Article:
Pope Francis
ope Francis leads his Wednesday general audience at Paul VI auditorium hall in Vatican City, Feb. 8, 2017. Reuters/Tony Gentile

Pope Francis appeared to take a shot at President Donald Trump’s policies Wednesday, stating that a Christian “would never say ‘you will pay for that.’”

Trump has repeatedly vowed that he will build a wall along the entirety of the United States-Mexico border and make Mexico foot the bill. While not mentioning Trump by name, he again criticized policies that he said seek to divide rather than unite during his weekly address. His speech coincided not only with the church’s day of reflection for victims of human trafficking but the feast day of St. Josephine Bakhita, a 19th-century Sudanese slave who migrated to Europe.

“In the social and civil context as well, I appeal not to create walls, but to build bridges,” he said, according to the Associated Press. “To not respond to evil with evil. To defeat evil with good, the offense with forgiveness. A Christian would never say ‘you will pay for that.’ Never.

“That is not a Christian gesture,” he continued. “An offense you overcome with forgiveness. To live in peace with everyone.”

It is far from the first time that the Pope, who has been criticized by conservative factions of the church for his more liberal stance on social issues, has clashed with Trump.

February 2016: Before Francis departed for a trip to Mexico last February, Trump described him as a “very political person.”

On his way back to Rome, and just hours after praying for Mexican migrants who perished while trying to reach the U.S., Francis took aim at Trump’s proposed wall for the first time. “A person who thinks only about building walls — wherever they may be — and not building bridges, is not Christian,” he said. "This is not in the Gospel."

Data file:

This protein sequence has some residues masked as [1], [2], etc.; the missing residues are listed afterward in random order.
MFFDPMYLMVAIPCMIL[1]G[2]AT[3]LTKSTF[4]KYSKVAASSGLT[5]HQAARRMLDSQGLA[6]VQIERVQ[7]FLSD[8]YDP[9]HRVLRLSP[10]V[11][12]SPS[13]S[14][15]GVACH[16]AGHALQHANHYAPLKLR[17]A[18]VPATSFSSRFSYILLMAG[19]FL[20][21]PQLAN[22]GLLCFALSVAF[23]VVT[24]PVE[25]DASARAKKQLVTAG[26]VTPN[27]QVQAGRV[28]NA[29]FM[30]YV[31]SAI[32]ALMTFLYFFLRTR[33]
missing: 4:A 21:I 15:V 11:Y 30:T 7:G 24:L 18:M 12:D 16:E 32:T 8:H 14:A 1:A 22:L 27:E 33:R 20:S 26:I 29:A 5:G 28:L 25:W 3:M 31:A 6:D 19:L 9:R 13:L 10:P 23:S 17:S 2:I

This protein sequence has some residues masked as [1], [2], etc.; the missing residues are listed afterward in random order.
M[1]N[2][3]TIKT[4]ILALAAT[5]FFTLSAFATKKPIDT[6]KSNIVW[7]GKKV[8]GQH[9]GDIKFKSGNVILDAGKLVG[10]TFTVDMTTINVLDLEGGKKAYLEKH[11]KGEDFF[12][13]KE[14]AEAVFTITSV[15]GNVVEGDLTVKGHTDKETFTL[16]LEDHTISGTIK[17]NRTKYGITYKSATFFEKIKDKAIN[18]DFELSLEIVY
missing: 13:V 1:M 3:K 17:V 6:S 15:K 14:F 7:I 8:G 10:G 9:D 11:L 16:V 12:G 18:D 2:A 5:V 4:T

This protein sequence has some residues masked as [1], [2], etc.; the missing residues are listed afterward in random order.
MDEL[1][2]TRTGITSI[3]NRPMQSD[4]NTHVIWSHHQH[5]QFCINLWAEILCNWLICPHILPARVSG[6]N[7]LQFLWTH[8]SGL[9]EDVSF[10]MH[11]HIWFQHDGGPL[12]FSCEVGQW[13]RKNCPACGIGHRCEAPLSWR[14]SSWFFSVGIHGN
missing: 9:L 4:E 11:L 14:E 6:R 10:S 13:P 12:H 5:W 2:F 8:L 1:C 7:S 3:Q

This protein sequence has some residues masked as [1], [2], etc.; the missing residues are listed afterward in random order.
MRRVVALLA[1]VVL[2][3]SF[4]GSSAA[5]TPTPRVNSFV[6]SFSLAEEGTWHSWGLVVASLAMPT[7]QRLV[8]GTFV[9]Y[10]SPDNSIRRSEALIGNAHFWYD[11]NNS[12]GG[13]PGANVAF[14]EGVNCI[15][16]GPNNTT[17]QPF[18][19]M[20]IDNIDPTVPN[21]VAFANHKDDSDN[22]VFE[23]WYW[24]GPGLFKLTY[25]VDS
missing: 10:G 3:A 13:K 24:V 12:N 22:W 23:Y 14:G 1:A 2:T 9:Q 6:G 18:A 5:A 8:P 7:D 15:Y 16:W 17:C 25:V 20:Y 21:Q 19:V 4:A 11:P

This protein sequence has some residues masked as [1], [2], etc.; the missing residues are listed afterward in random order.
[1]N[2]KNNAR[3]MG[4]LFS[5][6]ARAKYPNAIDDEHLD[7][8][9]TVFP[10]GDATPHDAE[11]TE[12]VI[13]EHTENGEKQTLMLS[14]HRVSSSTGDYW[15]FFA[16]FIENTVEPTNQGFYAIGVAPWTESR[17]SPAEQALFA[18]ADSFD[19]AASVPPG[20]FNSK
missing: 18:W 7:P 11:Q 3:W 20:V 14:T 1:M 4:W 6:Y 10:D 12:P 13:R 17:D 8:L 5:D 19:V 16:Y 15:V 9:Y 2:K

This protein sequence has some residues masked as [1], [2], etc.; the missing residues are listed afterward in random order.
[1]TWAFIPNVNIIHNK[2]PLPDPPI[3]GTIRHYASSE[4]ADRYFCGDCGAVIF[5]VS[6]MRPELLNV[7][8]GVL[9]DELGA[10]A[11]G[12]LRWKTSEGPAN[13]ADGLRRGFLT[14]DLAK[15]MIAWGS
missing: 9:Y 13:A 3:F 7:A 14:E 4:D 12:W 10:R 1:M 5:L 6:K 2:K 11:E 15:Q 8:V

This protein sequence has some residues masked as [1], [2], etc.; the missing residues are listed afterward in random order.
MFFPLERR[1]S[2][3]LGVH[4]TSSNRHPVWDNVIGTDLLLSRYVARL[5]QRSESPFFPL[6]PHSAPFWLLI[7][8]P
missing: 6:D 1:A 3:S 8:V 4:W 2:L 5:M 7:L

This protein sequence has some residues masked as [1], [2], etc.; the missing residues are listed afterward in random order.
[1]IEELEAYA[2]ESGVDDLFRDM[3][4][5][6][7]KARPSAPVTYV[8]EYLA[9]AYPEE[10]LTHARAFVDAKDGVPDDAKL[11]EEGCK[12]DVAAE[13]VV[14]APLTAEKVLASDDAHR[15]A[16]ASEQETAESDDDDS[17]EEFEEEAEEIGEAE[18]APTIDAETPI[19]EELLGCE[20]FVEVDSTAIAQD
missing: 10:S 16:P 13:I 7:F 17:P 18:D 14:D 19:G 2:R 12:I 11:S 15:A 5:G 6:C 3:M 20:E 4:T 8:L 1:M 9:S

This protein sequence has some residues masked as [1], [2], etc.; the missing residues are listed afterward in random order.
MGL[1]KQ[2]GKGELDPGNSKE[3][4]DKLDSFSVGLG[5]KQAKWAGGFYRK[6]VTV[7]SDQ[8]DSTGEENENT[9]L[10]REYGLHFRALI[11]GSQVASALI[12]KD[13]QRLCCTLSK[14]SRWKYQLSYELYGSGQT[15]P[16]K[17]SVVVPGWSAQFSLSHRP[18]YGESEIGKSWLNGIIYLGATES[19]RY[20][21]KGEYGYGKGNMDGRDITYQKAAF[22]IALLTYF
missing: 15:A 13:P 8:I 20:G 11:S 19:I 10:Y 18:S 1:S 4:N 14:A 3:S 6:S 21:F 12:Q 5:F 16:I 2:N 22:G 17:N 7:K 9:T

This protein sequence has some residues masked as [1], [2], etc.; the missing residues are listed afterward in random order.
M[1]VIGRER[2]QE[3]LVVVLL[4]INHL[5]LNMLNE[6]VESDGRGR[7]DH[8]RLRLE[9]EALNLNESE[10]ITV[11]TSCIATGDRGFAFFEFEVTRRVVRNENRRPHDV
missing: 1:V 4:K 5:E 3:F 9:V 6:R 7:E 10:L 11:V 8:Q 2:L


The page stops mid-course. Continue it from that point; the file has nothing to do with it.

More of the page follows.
"I'd just say that this man is not Christian if he said it this way.”

Trump immediately responded with a sharp rebuke of the pontiff.

“For a religious leader to question a person’s faith is disgraceful,” he said in a statement I am proud to be a Christian and as president I will not allow Christianity to be consistently attacked and weakened, unlike what is happening now, with our current President.”

November 2016: Just ahead of the election, Pope Francis again appeared to come out against Trump, suggesting he was a “false prophet.”

“No tyranny finds support without tapping into our fears," he said. "Dear brothers and sisters -- all walls fall. All of them. Do not be fooled.”

He also stated that those too attached to material things had no business in politics.

"Please do not meddle in politics, don't meddle in a social organization or a popular movement, because you will do much harm to yourself, to others, and will stain the noble cause you defend,” he added.

January 2017: Francis took a more conciliatory tone when sending Trump good wishes immediately following Trump’s inauguration last month.

“At a time when our human family is beset by grave humanitarian crises demanding far-sighted and united political responses, I pray that your decisions will be guided by the rich spiritual and ethical values that have shaped the history of the American people and your nation’s commitment to the advancement of human dignity and freedom worldwide,” he said.